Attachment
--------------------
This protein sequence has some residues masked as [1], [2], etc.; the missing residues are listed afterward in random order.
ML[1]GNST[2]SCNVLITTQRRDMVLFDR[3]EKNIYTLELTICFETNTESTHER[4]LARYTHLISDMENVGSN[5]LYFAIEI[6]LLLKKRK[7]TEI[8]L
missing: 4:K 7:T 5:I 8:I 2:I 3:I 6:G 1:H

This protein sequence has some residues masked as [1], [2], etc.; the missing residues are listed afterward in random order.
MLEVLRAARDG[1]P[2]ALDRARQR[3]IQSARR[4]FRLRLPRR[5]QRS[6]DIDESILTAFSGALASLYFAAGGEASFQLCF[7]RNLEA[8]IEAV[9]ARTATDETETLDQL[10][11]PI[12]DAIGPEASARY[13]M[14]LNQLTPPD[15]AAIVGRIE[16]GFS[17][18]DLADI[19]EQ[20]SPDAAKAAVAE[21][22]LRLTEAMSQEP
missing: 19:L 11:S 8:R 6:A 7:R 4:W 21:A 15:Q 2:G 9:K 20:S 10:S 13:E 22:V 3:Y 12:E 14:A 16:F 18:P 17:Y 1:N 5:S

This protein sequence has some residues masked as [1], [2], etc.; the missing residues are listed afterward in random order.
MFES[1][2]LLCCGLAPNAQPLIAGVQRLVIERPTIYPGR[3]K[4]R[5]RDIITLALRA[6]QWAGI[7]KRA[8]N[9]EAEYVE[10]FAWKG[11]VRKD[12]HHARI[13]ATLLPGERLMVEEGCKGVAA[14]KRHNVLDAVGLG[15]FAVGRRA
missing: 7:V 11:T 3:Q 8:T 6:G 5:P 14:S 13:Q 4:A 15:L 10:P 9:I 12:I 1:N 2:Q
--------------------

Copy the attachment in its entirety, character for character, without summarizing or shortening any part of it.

This protein sequence has some residues masked as [1], [2], etc.; the missing residues are listed afterward in random order.
ML[1]GNST[2]SCNVLITTQRRDMVLFDR[3]EKNIYTLELTICFETNTESTHER[4]LARYTHLISDMENVGSN[5]LYFAIEI[6]LLLKKRK[7]TEI[8]L
missing: 4:K 7:T 5:I 8:I 2:I 3:I 6:G 1:H

This protein sequence has some residues masked as [1], [2], etc.; the missing residues are listed afterward in random order.
MLEVLRAARDG[1]P[2]ALDRARQR[3]IQSARR[4]FRLRLPRR[5]QRS[6]DIDESILTAFSGALASLYFAAGGEASFQLCF[7]RNLEA[8]IEAV[9]ARTATDETETLDQL[10][11]PI[12]DAIGPEASARY[13]M[14]LNQLTPPD[15]AAIVGRIE[16]GFS[17][18]DLADI[19]EQ[20]SPDAAKAAVAE[21][22]LRLTEAMSQEP
missing: 19:L 11:S 8:R 6:A 7:R 4:W 21:A 15:Q 2:G 9:K 20:S 10:S 13:E 22:V 3:Y 12:E 14:A 16:F 18:P 17:Y 1:N 5:S

This protein sequence has some residues masked as [1], [2], etc.; the missing residues are listed afterward in random order.
MFES[1][2]LLCCGLAPNAQPLIAGVQRLVIERPTIYPGR[3]K[4]R[5]RDIITLALRA[6]QWAGI[7]KRA[8]N[9]EAEYVE[10]FAWKG[11]VRKD[12]HHARI[13]ATLLPGERLMVEEGCKGVAA[14]KRHNVLDAVGLG[15]FAVGRRA
missing: 7:V 11:T 3:Q 8:T 6:G 5:P 14:S 13:Q 4:A 15:L 10:P 9:I 12:I 1:N 2:Q